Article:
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Friday 1 December 2023 Dublin: 3°C
St Vincent de Paul

Over 250 parents contacted SVP every day last week about back-to-school costs

The charity is “hopeful” that the Government will make school books free at secondary level in the upcoming Budget.

THE SOCIETY OF ST Vincent de Paul (SVP) has said that it received calls from more than 250 parents every day last week about back-to-school costs, as it urged the Government to make schoolbooks for secondary school students free in the upcoming Budget. 

The charity said that almost 60% of these calls came from one-parent families, adding that requests for parent contributions and high costs involved at secondary school continue to pile the pressure on parents.

It acknowledged that the free primary school books scheme and the temporary €100 increase in the Back to School Clothing and Footwear Allowance (BTSCFA) is having a positive impact on costs for parents of primary school children.

The charity said it is hopeful that the Government will introduce measures in the upcoming Budget that will make schoolbooks free at secondary level.

Calls for help with back-to-school costs to SVP’s regional office were down 20% this summer. However, there has been an overall rise in calls to the charity by 14% this year. 

It said it has received over 135,000 calls so far this year and has seen a rise in requests for help with food and energy bills. 

SVP national president Rose McGowan said the charity has seen how free schoolbooks are making a positive difference for families.

“In my own experience and reflected in our data, more families are just about able to manage primary school costs, but requests for ‘voluntary’ contributions are still coming to families and for those with older children the costs are too much to bear,” she said.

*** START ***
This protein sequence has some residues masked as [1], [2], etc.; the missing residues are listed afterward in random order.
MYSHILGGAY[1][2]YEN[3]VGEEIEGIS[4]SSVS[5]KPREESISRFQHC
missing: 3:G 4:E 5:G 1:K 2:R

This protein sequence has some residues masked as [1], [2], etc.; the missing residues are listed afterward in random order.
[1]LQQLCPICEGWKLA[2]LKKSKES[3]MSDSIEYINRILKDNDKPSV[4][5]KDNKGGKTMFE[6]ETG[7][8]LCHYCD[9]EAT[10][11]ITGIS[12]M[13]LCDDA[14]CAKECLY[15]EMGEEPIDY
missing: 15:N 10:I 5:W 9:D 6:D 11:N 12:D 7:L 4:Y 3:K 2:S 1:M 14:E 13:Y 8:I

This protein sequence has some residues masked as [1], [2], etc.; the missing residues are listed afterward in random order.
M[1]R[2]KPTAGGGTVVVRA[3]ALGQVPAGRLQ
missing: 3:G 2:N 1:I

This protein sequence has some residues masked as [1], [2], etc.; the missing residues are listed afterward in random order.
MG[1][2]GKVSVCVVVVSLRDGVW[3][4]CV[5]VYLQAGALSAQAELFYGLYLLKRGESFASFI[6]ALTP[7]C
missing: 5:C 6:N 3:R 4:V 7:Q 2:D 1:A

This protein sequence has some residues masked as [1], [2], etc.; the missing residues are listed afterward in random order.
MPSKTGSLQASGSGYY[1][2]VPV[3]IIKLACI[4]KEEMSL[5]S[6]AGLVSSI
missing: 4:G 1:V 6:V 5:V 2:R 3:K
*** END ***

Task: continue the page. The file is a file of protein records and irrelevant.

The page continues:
We have taken calls from parents who have to pay €600 for an iPad and sometimes they are also asked to pay another €200 for books. The high cost of transition year is increasingly an issue as well.

In May, a report published by St Vincent de Paul indicated that parents feel under pressure to pay the voluntary charge, with 87% responding to say they had to cut back or delay their spending in order to do so.

The report found that the voluntary contributions ranged from €30 to €550 per child, with an average of €140 per child across all school types.

Speaking earlier this month, Education Minister Norma Foley said that no parent can be compelled to pay a voluntary contribution to a school.

McGowan said the progress at primary level shows the Government can implement measures in Budget 2024 to make “a long-term impact on educational inequalities”.

Dr Tricia Keilthy, head of social justice and policy at SVP, said: “Making school books free at secondary level is a priority for the new Child Poverty and Well-Being Office in the Department of An Taoiseach, so we are really hopeful that the Budget in October will deliver on this commitment.”

“As our report published in May of this year shows, requests for parent contributions from schools places unnecessary pressure on families. We need to see an end to this unfair system through adequate capitation grants to schools.”

Keilthy also called on the €100 increase in the Back to School Allowance to be retained and the thresholds increased “to allow more low-income working families to access the payment”.

“Retaining Child Benefit for young people over the age of 18 and still in school would also make a big difference to families supporting their children through the expensive Leaving Cert year,” she added.

“While the progress on education costs is to be commended, the impact of the cost-of-living crisis has not abated as calls overall are still up 14%.

“The next Budget must have a sustained focus on tackling poverty, particularly with targeted measures for those most at risk of hardship, including one-parent families, families with older children, and people with disabilities.”

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